Why so many servers?

Andrew Benson drewbenson at netjack.com
Thu May 7 00:34:17 UTC 2020


Lol.. “… which will maybe, perhaps, lead to IPv4’s deprecation in our lifetime”  :-)

  I’m with you on everything but the latency statement.

Whether p2p has better or worse latency than a client-server setup really depends on the situation.  For example, if you pick the simplest possible situation — 1 server in the middle, and 2 clients, all of which are singlely-connected to the public Internet, with the server essentially just forwarding data between the two.  Like with two people on a video or audio call.   Latency in this case will almost always be better with p2p in this case as you’re saving a server round-trip, and the server isn’t likely to be doing anything that will significantly reduce the amount of data flow between the two endpoints.

For most home Internet users (and even many business users), their upload speed is highly limited, which will often destroy any advantage p2p may have had once there are multiple peers.

That said, all the points are very valid, with NAT, ISP blocking, corporate blocking, and most firewalls getting in the way of “incoming” connections, p2p is an implementation problem.



> On May 6, 2020, at 3:54 PM, j3s <j3s at c3f.net> wrote:
> 
> Very late to this conversation, but I have some cents to add.
> 
> On 5/1/20 11:29 PM, Joe Nelson wrote:
>> Why don't our computers talk directly to one
>> another instead?
> 
> This, broadly speaking, was never supposed to be a problem until NAT rolled around and screwed everything up as Joe pointed out. NAT altered how we think about networks forever. Notably, one thing that hasn't been brought up is IPv6.
> 
> IPv6 alleviates routing concerns by giving every device on the globe a publicly route-able address, with no NAT involved. The internet we were promised! But so far adoption has been slow, thus it's not very useful. But more and more carriers are leaning into IPv6, which will maybe, perhaps, lead to IPv4's deprecation in our lifetime.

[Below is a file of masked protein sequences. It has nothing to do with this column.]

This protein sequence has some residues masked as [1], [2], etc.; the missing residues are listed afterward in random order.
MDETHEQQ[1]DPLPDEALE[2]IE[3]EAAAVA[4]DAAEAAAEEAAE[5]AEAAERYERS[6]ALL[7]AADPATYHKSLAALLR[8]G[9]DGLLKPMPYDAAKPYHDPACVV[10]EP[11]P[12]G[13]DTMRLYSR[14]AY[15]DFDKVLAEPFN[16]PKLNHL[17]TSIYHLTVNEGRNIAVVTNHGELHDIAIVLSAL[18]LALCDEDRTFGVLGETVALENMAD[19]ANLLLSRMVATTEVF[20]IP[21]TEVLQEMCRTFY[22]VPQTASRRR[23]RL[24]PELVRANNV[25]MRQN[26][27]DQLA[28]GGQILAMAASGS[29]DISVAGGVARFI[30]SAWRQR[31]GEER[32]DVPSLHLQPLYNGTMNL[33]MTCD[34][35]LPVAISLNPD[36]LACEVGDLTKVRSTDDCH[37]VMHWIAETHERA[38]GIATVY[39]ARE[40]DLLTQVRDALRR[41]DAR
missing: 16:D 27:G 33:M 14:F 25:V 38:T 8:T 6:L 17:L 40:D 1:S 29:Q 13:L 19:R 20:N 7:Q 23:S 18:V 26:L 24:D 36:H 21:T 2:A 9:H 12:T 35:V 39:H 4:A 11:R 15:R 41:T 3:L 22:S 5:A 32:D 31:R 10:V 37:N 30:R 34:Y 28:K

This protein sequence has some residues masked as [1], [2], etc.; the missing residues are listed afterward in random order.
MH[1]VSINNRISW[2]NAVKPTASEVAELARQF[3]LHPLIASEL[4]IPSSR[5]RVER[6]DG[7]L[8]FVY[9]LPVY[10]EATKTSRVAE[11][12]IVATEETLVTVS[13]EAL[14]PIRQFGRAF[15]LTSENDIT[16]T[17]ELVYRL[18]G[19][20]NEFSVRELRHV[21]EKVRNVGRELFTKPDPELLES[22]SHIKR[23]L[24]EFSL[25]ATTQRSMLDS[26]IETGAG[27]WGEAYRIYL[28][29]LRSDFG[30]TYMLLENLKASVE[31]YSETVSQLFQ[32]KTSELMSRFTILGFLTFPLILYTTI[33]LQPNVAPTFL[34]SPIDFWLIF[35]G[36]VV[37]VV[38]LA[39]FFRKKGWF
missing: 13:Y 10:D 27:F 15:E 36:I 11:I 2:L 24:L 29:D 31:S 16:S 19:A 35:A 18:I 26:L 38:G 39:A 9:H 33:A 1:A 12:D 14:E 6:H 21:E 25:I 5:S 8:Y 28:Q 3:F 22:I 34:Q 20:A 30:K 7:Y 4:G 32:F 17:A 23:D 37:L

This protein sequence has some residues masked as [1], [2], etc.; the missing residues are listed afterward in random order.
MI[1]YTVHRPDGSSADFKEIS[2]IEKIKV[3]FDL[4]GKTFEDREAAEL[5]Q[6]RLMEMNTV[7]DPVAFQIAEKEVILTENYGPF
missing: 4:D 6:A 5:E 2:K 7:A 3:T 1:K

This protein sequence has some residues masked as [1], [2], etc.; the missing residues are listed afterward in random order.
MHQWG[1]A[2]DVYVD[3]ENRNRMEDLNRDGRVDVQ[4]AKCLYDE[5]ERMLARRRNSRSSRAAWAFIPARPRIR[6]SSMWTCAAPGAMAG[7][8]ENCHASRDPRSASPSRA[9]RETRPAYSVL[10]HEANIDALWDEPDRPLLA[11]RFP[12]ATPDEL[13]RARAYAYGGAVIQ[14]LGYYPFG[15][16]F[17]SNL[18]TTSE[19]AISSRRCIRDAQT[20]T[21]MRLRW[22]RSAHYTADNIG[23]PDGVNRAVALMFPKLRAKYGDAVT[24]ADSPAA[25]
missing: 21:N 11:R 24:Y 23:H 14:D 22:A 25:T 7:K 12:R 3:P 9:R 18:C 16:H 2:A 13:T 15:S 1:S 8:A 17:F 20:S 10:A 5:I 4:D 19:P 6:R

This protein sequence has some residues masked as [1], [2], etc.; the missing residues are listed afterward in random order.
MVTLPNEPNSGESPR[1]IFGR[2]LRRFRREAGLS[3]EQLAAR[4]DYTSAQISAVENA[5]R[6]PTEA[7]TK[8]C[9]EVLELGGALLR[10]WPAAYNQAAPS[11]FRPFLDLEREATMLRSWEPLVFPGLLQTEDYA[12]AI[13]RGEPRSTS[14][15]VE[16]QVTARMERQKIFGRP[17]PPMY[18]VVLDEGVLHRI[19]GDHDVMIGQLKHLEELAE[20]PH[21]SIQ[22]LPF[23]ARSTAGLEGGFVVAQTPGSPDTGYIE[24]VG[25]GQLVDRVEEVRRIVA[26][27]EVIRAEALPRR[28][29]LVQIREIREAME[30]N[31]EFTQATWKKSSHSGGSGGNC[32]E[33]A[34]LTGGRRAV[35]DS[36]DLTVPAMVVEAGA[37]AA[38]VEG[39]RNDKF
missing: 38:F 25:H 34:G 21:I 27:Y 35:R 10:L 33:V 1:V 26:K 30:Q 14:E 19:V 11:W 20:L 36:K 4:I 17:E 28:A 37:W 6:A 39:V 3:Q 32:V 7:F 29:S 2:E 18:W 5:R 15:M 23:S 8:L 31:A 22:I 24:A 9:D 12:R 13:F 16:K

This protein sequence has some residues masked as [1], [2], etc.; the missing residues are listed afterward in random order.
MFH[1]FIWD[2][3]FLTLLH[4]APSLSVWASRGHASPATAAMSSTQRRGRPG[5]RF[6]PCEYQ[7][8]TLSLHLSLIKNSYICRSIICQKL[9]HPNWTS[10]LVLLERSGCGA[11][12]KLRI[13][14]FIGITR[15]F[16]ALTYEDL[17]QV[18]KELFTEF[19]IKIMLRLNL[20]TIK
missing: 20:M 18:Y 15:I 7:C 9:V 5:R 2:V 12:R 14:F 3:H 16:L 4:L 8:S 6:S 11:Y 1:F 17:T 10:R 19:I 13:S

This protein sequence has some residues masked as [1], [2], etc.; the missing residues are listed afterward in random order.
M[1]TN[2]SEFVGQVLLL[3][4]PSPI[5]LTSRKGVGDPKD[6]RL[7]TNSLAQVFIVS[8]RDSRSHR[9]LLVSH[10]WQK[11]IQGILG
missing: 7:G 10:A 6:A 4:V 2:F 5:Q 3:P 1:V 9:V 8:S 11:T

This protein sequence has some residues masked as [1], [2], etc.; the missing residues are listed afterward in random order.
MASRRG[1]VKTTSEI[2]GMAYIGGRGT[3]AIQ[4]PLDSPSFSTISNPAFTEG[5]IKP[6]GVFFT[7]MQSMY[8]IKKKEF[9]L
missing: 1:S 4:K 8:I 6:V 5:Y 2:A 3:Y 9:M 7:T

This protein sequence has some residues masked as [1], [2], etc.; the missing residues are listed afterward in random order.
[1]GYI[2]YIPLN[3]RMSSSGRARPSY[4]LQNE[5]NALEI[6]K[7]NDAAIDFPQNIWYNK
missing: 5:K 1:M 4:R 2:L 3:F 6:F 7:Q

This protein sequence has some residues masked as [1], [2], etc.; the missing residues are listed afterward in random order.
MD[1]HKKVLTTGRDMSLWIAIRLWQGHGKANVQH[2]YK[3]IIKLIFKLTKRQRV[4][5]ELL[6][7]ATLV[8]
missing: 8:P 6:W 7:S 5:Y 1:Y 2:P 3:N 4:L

> 
>> Same thing for screen sharing. A shared tmux session on the frostbyte
>> server still requires the server
> 
> > Maybe the root problem is that many people operate in a local area
> > network that doesn't have NAT configured to expose a listening port from a machine to the outside world.
> 
> I do not think the root problem is NAT.
> 
> I think an important and understated benefit of using a server is consistency - in terms of latency, throughput, and access.
> 
> Let's pretend that IPv6 is universal and everyone has direct peer-to-peer access. Yaas! This should help alleviate our access problem. Or does it?
> 
> - most ISPs block certain ports to prevent spam abuse
> - corpo inspection systems may still block "suspicious p2p" traffic
> - how do you know who to trust in a p2p network?
> - certificate injections may make authentic p2p certs "invalid looking"
> 
> Therefore, some users can connect and some cannot. Those users may blame the software. Besides access, numerous complications are now introduced:
> 
> - security becomes much more complex to enforce (who decides who is violating rules?)
> - proper sequencing requires some authority, which eliminates some benefit of p2p-centric scaling
> - latency is likely higher for everyone
> 
> 
> tl;dr: client/server models are typically more consistent, simple, accessible, stable, and low-latency than their p2p counterparts.
> 
> This makes the lives of both developers and users simpler.
> 
> Admittedly though, I am a fan of servers. :D
> 
> 
> j3s



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